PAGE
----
I think it can be truthfully said that Don Hertzfeldt’s career is unprecedented within the world of independent film -- certainly within the world of independent animation. Self-taught as an animator, Hertzfeldt’s first short (Ah, L’Amour) was released when he was only 19 and still a student at UC Santa Barbara’s Film program -- he’s still located there, in that same city, despite his relatively close proximity to the “film capital” -- Los Angeles. Hertzfeldt’s later films have gone on to win a slew of awards and accolades -- Rejected was actually nominated for an Academy Award in 2001. Most recently, Everything Will Be OK won the 2007 Jury Award for Best Short Film at the Sundance Film Festival -- the first time an animated film has taken that particular honor. What really makes Hertzfeldt’s career unique is that he seems to produce all his films without recourse to commercial ad work -- the traditional; and frequently thought of as the only way for an independent animator to make a living -- even the iconoclastic Bros. Quay resort to making the occasional commercial to fund their other projects. Hertzfeldt has made his position on commercial ad work very clear -- despite some very lucrative offers, he regards all commercials as “lies” -- and absolutely refuses to do them. Instead, he seems to rely upon revenue from the sale and exhibition of his films to fund his projects -- and creates his works through the time-consuming -- but cost-cutting -- process of hand animation; no computers involved, anywhere in the process, In fact, Hertzfeldt still uses one of the last still-functioning Richardson animation cameras (primarily used for TV cartoons of the 60’s and 70’s -- including the old Peanuts specials) to photograph all his work -- people, let me tell you; it’s the cinematic equivalent of making stained glass.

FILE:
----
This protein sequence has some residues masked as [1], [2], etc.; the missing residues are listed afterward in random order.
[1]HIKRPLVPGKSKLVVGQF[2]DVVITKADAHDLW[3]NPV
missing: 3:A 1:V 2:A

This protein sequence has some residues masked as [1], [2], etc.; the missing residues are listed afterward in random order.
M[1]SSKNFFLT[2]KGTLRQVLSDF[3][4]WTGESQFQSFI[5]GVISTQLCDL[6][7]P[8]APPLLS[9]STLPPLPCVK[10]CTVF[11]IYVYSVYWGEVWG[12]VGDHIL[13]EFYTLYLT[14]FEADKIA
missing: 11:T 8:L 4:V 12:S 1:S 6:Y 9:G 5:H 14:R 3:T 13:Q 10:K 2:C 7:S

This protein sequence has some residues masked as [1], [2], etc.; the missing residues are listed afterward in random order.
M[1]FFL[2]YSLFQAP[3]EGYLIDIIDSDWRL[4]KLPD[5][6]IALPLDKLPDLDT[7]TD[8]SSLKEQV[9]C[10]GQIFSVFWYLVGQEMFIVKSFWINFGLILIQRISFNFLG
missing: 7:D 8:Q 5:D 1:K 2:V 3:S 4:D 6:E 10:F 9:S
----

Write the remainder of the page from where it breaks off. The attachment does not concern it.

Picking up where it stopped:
Everything Will Be OK is the first part of an intended trilogy. Post-production is well underway for the as-of-yet untitled second part, to be released as a segment within the 2008 edition of The Animation Show -- an annual compilation of animated shorts (in all styles) from around the world that Hertzfeldt and fellow filmmaker Mike Judge put together and distribute. The 2007 edition is still playing here and there, and the 2008 version will start its rounds sometime in late winter or early Spring of this upcoming year. Hertzfeldt’s films are all available through his website; You can order all his previous shorts on a single DVD called Bitter Films, vol 1: 1995-2005; and I’m happy to say that, as of today, Friday Oct. 12th, Everything Will Be OK will also be available through that same site. It’s worth every penny of its $12.00 price-tag. Really.